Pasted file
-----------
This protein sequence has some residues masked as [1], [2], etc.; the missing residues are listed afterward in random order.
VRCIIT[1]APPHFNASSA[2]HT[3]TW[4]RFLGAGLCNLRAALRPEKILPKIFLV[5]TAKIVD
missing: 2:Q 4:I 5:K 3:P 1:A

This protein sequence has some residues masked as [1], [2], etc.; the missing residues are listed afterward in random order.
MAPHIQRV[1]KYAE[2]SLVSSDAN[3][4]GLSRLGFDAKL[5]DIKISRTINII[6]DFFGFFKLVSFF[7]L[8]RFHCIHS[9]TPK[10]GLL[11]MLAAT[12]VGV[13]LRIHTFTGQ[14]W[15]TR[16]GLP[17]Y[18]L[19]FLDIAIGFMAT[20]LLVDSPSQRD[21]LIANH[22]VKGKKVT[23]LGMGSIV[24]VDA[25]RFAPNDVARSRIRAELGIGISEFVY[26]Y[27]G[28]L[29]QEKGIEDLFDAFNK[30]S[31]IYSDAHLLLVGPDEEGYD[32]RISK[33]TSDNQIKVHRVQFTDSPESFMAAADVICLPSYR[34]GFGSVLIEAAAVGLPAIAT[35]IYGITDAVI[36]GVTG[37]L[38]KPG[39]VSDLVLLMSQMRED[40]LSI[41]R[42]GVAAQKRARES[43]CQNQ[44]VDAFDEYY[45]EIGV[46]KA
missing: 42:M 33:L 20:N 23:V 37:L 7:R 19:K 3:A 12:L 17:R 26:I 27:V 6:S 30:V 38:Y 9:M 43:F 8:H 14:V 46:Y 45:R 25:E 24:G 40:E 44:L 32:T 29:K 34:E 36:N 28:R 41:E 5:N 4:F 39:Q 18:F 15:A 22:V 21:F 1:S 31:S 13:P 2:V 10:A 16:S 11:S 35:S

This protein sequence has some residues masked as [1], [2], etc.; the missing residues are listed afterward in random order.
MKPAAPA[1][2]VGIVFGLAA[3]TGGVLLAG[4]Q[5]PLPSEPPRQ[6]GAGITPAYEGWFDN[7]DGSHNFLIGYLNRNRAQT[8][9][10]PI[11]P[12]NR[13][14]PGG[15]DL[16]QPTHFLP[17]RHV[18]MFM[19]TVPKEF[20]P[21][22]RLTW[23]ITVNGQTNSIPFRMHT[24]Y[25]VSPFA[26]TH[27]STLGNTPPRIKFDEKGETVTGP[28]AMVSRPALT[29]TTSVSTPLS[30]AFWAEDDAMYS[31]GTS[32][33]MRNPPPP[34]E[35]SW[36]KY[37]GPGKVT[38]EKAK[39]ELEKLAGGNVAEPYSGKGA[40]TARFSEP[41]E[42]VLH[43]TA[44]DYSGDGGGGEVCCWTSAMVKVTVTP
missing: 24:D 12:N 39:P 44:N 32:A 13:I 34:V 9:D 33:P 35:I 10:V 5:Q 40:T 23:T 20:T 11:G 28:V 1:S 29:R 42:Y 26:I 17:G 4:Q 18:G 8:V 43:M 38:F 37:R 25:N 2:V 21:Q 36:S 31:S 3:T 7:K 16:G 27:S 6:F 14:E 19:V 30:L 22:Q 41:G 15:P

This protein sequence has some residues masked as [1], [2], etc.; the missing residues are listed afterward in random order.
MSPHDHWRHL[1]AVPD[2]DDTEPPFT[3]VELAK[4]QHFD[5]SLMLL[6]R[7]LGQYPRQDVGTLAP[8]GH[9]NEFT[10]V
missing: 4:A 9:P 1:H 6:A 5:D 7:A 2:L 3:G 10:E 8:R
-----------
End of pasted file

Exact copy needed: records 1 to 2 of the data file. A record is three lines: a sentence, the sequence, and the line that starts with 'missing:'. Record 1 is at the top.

This protein sequence has some residues masked as [1], [2], etc.; the missing residues are listed afterward in random order.
VRCIIT[1]APPHFNASSA[2]HT[3]TW[4]RFLGAGLCNLRAALRPEKILPKIFLV[5]TAKIVD
missing: 2:Q 4:I 5:K 3:P 1:A

This protein sequence has some residues masked as [1], [2], etc.; the missing residues are listed afterward in random order.
MAPHIQRV[1]KYAE[2]SLVSSDAN[3][4]GLSRLGFDAKL[5]DIKISRTINII[6]DFFGFFKLVSFF[7]L[8]RFHCIHS[9]TPK[10]GLL[11]MLAAT[12]VGV[13]LRIHTFTGQ[14]W[15]TR[16]GLP[17]Y[18]L[19]FLDIAIGFMAT[20]LLVDSPSQRD[21]LIANH[22]VKGKKVT[23]LGMGSIV[24]VDA[25]RFAPNDVARSRIRAELGIGISEFVY[26]Y[27]G[28]L[29]QEKGIEDLFDAFNK[30]S[31]IYSDAHLLLVGPDEEGYD[32]RISK[33]TSDNQIKVHRVQFTDSPESFMAAADVICLPSYR[34]GFGSVLIEAAAVGLPAIAT[35]IYGITDAVI[36]GVTG[37]L[38]KPG[39]VSDLVLLMSQMRED[40]LSI[41]R[42]GVAAQKRARES[43]CQNQ[44]VDAFDEYY[45]EIGV[46]KA
missing: 42:M 33:L 20:N 23:V 37:L 7:R 19:K 3:A 12:L 17:R 26:I 27:V 6:S 30:V 38:Y 9:M 43:F 8:H 14:V 46:Y 45:R 25:E 24:G 40:E 44:L 32:T 29:K 34:E 36:N 28:R 41:E 5:N 4:F 39:Q 18:F 15:A 22:V 21:F 1:S 31:S 13:P 2:V 10:A 16:S 11:S 35:S